The Mexican-American War
The Mexican-American War (1846-1848) - Also
referred to as the Mexican War or the U.S.-Mexican War, this armed
conflict occurred after the 1845 U.S. annexation of
Despite the 1836
Texas Revolution, Mexico still
considered her part of its territory. The Mexican Congress never
recognized Texan independence, seeing the Republic as a rebellious
territory that would eventually be retaken. After the annexation of
as a state in December, 1845, Mexico immediately broke off
diplomatic relations with the United States and disputes arose as to
the southern boundary of
Texas, which had now become the southern
boundary of the United States. The Mexicans said that
only to the Nueces River, while the Texans declared that it extended
to the Rio Grande River.
Territorial expansion of the United States to the
Pacific Coast was the goal of President James K. Polk, who proceeded
to defend the territory of its new state. Though the war was highly
controversial, with the Whig Party and anti-slavery elements strongly
opposed, Polk ordered
General Zachary Taylor to lead his forces to the
Rio Grande River.
William Huddle’s 1886 depiction of the end of
shows Mexican General Santa Anna
surrendering to the wounded
Sam Houston after the
Battle of San Jacinto in 1836.
In January, 1846, Taylor and 4,000 soldiers, marched to
the Rio Grande River but, were ordered not to attack the Mexicans.
However, Taylor’s orders also required that he defend himself and his
troops if the Mexicans instigated an assault. The troops initially
spent their time patrolling the new border and scouting to see if any
Mexican soldiers had crossed the Rio Grande River.
On April 25th, a company of some 70 Dragoons, commanded
by Captain Seth Thornton, was scouting parts of the disputed area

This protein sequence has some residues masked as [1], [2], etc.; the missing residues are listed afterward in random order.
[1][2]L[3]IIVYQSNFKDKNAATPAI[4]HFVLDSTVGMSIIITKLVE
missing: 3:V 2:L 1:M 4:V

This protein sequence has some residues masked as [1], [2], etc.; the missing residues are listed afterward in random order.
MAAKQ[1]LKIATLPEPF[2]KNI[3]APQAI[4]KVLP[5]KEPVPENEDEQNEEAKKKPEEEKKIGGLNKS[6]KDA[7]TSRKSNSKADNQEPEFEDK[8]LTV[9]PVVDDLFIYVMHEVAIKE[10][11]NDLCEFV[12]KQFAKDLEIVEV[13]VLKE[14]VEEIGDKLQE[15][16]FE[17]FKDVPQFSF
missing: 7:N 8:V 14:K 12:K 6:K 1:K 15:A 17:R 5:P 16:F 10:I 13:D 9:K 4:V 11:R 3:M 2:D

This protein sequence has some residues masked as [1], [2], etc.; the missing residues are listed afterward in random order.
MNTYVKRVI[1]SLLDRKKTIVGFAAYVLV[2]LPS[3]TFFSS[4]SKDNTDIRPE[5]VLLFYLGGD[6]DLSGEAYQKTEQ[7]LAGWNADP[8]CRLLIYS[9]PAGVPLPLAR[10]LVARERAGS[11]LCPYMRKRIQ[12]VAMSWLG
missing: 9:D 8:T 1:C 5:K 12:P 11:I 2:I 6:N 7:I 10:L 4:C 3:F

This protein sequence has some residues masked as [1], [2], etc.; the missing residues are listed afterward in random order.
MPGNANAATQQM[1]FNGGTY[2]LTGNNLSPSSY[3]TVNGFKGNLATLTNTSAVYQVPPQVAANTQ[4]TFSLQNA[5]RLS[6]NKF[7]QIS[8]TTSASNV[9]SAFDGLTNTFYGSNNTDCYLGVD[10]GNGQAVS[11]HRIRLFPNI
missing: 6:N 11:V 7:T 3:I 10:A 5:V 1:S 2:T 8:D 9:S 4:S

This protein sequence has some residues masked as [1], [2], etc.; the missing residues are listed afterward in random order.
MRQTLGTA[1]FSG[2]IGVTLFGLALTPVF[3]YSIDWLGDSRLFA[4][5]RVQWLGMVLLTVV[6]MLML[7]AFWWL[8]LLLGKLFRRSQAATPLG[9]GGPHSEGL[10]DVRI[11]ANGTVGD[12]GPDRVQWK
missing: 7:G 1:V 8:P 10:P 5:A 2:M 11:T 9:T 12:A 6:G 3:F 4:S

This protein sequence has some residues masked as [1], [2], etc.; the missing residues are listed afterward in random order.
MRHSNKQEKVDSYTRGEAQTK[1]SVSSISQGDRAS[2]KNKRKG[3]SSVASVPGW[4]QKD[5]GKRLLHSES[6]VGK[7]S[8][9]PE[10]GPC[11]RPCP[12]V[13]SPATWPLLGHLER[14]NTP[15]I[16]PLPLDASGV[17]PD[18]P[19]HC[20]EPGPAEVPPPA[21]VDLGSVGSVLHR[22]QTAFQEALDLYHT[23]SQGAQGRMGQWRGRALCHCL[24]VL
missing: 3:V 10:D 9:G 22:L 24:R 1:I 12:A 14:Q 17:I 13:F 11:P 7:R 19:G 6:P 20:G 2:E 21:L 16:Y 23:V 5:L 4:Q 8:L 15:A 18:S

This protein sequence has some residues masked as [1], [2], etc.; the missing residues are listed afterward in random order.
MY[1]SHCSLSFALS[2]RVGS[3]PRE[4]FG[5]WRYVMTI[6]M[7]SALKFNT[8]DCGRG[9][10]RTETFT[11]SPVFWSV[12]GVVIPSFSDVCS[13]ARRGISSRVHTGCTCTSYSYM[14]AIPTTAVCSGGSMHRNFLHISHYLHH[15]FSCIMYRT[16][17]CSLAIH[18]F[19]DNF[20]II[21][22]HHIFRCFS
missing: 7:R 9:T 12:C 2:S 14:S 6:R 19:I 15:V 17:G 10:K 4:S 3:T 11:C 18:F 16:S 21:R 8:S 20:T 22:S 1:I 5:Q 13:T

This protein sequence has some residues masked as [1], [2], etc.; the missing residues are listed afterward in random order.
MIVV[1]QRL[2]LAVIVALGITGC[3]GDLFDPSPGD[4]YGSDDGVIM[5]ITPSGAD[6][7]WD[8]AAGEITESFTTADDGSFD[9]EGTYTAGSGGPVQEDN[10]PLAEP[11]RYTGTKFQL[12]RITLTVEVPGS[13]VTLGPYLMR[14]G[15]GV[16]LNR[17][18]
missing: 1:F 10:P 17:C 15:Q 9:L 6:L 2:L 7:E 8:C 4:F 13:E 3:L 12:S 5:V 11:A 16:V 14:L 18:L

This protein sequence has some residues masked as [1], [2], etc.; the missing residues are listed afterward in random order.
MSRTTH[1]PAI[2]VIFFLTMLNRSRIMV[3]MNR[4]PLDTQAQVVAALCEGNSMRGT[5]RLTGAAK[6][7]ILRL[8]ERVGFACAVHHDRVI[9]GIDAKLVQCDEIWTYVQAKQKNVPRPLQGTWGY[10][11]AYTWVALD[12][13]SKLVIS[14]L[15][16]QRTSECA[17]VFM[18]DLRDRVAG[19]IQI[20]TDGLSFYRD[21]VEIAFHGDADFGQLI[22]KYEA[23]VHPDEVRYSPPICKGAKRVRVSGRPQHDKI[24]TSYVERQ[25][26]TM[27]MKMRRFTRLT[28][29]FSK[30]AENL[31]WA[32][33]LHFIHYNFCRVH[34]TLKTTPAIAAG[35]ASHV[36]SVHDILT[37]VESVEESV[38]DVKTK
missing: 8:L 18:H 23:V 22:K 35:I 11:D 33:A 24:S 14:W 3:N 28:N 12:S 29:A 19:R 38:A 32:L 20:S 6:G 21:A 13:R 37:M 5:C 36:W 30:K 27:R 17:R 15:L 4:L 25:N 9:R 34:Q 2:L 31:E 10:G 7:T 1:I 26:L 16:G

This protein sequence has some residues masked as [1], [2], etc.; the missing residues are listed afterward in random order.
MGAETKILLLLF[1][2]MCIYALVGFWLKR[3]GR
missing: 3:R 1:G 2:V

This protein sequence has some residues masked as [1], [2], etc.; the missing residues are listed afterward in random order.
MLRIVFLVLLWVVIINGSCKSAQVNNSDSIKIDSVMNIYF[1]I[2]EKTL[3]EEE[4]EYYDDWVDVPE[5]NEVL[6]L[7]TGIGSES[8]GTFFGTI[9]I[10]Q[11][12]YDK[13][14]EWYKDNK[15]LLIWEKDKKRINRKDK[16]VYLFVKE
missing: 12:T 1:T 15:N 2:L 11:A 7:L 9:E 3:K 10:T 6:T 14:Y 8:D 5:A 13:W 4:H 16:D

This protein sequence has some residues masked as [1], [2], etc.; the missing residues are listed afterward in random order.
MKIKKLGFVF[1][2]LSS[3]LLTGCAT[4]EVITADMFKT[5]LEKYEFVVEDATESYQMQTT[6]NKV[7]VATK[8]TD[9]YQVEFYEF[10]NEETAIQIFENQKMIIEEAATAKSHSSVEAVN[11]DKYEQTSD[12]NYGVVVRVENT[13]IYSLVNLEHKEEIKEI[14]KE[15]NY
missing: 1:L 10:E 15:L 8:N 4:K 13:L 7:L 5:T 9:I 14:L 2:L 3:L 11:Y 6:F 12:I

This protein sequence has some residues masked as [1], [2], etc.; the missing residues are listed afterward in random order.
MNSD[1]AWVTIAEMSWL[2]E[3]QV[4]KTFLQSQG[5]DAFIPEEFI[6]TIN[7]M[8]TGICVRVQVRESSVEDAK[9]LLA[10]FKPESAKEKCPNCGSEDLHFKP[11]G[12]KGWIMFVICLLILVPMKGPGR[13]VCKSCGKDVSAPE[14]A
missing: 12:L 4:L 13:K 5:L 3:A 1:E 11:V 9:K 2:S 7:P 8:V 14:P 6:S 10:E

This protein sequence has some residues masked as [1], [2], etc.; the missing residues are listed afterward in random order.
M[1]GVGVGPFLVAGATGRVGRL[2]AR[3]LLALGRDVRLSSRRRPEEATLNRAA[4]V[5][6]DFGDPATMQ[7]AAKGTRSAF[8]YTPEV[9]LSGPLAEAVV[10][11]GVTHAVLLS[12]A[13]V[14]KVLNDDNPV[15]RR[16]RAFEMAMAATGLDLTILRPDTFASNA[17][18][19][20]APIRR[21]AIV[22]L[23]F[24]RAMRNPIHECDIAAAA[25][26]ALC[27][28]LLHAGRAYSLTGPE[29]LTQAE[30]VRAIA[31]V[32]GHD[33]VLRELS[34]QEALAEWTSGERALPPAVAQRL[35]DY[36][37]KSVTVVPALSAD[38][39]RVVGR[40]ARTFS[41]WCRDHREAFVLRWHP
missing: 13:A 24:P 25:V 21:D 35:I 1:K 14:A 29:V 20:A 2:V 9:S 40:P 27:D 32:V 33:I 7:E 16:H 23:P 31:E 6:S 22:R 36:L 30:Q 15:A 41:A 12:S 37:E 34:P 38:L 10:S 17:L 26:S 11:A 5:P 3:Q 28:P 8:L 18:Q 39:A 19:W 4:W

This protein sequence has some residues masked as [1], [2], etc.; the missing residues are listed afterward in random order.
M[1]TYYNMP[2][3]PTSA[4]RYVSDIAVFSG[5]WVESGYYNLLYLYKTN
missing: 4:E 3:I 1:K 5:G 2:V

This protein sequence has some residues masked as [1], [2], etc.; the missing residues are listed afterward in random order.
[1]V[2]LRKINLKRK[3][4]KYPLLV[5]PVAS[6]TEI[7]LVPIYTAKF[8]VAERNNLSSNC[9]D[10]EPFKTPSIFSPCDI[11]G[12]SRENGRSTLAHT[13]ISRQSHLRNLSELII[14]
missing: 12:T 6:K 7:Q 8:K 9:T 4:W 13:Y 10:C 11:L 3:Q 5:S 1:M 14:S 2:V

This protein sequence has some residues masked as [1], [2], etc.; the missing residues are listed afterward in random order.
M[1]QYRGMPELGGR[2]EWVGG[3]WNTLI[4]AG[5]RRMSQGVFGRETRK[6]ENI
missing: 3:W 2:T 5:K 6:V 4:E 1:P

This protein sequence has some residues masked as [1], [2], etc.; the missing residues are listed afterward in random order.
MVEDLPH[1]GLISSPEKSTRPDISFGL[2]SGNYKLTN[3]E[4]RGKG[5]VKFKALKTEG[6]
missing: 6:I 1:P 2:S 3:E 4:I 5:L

about 20 miles northwest of what is now Brownsville,
mission was to determine whether or not the Mexican Army had crossed
the Rio Grande for a possible attack on
Fort Texas (later called
Fort Brown.) Acting on the advice of a local guide, the troops went to
investigate an abandoned hacienda. What they found were 2,000 Mexican
soldiers under the command of Colonel Anastasio Torrejón encamped in
and around the hacienda.
Fighting immediately broke out and though the
vastly outnumbered U.S. troops fought ferociously, they were forced to
surrender after several hours of resisting. Known as the Thornton
Affair, Thornton Skirmish or Thornton's Defeat, 16 U.S. Dragoons were
killed and five wounded, including Captain Thornton. One U.S.
cavalryman; however, was able to escape and made it back to camp,
reporting of the Mexican opening of hostilities. Fifty men, including
Captain Thornton, were taken prisoner and held at Matamoros,
Upon learning of the incident, President Polk asked for
a declaration of war before a joint session of the United States
Congress and on May 13, 1846, Congress declared war on Mexico.
The first battles were fought in
Texas, which included
the Siege of Fort Texas, the Battle of Palo Alto, and the Battle of
Resaca de la Palma. After these decisive victories, General Taylor
began a campaign invading Mexican territory.
In Mexico, Taylor and Mexican leader, General Santa
Anna, fought a desperate battle at Buena Vista in February, 1847.